The average loan size of a micro loan is Rs20,000 with repayments primarily through wages and salaries or cash flows estimated through future sales for which funds are required today. In case of any chance of default or possible delays in repayments, informal means of recovery resorts to violence and harassment by the lenders which are a concern for the borrowers. The mechanism for recovery, however, is not seen as a top concern by microfinance banks since recovery rate for small loans for the industry in Pakistan is above 96 per cent with Tameer Microfinance Bank estimated at 98 per cent. The reason for low degree of default is the self respect of borrowers among the community who are mostly aware of the micro loans extended either acting as guarantors or as references. Since loans are primarily short term in nature and the borrowers already have an existing cash flow stream through salaries and wages or returns through business, repayments are met in a timely manner. With the mark-up rate charged well above industry average compared to normal consumer loans of commercial banks, principal extended by microfinance banks is recovered swiftly. The interest rate compensates for risk and transaction cost ensuring banks maintain their profitability. As a success model, microfinance banks need to focus on geographic distribution and reach both in urban and rural areas where commercial banks do not extended credit.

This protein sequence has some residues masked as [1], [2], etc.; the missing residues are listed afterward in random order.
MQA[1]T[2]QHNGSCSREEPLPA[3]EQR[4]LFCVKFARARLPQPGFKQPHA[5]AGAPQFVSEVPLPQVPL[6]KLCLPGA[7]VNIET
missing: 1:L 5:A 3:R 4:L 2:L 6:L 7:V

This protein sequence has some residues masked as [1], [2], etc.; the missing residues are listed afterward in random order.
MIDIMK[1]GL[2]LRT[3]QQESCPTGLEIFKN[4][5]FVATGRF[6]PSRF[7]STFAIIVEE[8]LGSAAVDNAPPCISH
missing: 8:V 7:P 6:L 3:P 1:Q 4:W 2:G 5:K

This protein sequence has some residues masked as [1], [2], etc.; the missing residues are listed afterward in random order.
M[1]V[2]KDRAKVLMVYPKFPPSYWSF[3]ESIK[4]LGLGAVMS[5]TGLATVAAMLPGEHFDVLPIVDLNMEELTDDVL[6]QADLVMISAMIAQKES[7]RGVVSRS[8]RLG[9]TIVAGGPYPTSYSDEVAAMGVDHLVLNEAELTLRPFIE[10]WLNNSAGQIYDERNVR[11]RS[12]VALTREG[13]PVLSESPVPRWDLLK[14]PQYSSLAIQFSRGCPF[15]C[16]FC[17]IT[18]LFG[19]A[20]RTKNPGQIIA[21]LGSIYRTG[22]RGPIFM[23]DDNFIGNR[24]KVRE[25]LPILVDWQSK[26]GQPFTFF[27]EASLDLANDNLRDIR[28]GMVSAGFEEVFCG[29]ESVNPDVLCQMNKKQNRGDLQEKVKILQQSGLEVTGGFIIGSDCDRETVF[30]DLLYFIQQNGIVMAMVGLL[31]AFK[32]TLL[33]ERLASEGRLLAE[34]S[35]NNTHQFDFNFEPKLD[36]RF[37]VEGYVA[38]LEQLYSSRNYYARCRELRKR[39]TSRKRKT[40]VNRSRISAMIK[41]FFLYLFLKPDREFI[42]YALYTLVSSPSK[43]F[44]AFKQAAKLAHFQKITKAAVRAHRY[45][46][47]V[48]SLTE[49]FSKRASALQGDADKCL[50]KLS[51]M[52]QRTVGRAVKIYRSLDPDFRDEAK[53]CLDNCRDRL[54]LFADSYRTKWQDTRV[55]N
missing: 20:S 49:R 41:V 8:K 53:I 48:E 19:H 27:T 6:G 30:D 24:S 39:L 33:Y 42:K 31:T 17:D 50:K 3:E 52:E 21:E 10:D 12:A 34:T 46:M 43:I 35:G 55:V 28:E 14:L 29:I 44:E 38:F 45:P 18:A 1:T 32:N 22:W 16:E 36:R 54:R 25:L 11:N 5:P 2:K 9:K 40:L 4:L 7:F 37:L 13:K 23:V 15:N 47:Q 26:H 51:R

Challenges and competition